September 30, 2004 | Commentary on International Organizations
The cover-up is always worse than the crime, they say. But that doesn't necessarily hold true when you're dealing with the crime of the century -- in fact, two centuries. And the United Nations Oil-for-Food program is among the largest criminal enterprises in history.
Over the course of several years, the U.S. General Accounting Office estimates Saddam Hussein's Iraqi dictatorship generated more than $10 billion in illegal revenues by exploiting Oil-for-Food.
Members of the U.N. seem to have been deeply involved in the scandal. For example, Benon Sevan, once the executive director of Oil-for-Food, was included on an Iraqi Oil Ministry listing of hundreds of people who allegedly received oil vouchers as bribes from Saddam's regime.
As such details have dribbled out, the United Nations has reacted predictably -- by attempting to sweep Oil-for-Food under the rug or change the subject. For example, the U.N.'s commission of inquiry, headed by former Federal Reserve Chairman Paul Volcker, has been at work for almost six months. But it doesn't seem to be making progress.
And that's not surprising -- the commission seems to have been set up to fail. As Heritage Foundation experts Nile Gardiner and James Phillips reported recently, it has "no subpoena power and is clearly open to U.N. manipulation. It bears no enforcement authority (such as contempt) to compel compliance with its requests for information and has no authority to discipline or punish any wrongdoing it discovers."
The Volcker Commission's operations are shrouded in secrecy. We know who the top-level investigators are, for example, but there are some 40 other officials who remain unidentified. These are the people who will be handling documents, interviewing witnesses and gathering evidence. In other words, those doing the real work. These people must be independent -- but since we don't know who they are, we don't know whether any (or all) of them have close ties to the U.N.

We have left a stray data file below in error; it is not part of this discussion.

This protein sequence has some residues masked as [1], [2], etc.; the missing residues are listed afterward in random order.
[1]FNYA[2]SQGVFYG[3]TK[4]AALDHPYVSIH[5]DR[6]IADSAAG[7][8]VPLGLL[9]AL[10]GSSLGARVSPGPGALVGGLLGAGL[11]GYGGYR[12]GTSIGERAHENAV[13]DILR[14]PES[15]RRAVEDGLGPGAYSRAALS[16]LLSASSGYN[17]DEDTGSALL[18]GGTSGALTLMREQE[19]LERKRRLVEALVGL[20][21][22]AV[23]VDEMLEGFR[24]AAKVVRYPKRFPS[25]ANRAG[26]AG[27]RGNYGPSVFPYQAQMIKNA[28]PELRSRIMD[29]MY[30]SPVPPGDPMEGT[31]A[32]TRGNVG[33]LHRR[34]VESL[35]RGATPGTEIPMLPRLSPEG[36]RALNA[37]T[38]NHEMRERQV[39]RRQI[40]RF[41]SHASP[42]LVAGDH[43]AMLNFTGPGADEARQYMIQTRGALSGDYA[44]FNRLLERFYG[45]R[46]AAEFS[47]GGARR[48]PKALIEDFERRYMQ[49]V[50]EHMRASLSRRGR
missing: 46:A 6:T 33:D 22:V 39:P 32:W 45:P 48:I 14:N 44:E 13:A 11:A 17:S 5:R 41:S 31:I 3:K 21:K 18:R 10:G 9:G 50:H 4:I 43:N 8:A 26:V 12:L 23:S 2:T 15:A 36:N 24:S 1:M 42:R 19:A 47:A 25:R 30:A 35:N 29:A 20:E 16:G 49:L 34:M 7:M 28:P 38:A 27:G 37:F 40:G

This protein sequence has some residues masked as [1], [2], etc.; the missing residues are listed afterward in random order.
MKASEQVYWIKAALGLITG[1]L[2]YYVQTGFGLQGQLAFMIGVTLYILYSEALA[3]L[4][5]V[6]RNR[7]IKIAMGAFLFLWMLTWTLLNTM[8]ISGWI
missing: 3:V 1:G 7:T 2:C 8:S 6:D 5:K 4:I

One key commission official already has resigned because serious doubts were raised about her fair-mindedness. Volcker's spokeswoman, Anna Di Lellio, stepped down on Sept. 24, after The Heritage Foundation highlighted one of her past anti-American statements.
"I don't like it that the two nations whose citizenship I hold, Italy and the U.S., have leased their institutions to a couple of families," Di Lellio told the London newspaper The Guardian on the first anniversary of the 9/11 attacks. "With defenders like W and Berlusconi, largely unchecked by a sycophantic media, who needs bin Laden to destroy culture, personal freedom, respect for other human beings, integrity and the rule of law?"
In accepting her resignation, Volcker admitted that such a statement "could impair your ability to act with full effectiveness as liaison of the committee with the press and public."
That's an understatement. Such views may play well at the United Nations, but they won't go over well in Iraq, where polls show most people are thankful for the American-led coalition that ousted Saddam last year. And they certainly won't be popular in Congress or the Bush administration. The commission must work with all three groups to do its job.
Meanwhile, even as the Volcker commission languished, U.N. Secretary General Kofi Annan tried to change the subject. He recently told the BBC the war with Iraq was "illegal" under the U.N. charter.
It makes sense Annan would rather make such a ridiculous charge than talk about Oil-for-Food. His son, Kojo, was a consultant for a company that later won a questionable $4.8 million U.N. contract. Plus, the U.N. has completed at least 55 confidential internal Oil-for-Food investigations. Annan ought to release all those reports, so we'll know what he knew and when he knew it.
The world deserves a full and fair investigation of Oil-for-Food. If any U.N. officials engaged in wrongdoing, they should be fired and prosecuted under American or Iraqi law.
But we won't get that investigation unless we keep up the pressure. Congress must make sure a United Nations cover-up doesn't obscure a $10 billion crime scene.
Ed Feulner is president of The Heritage Foundation, a Washington-based public policy research institute.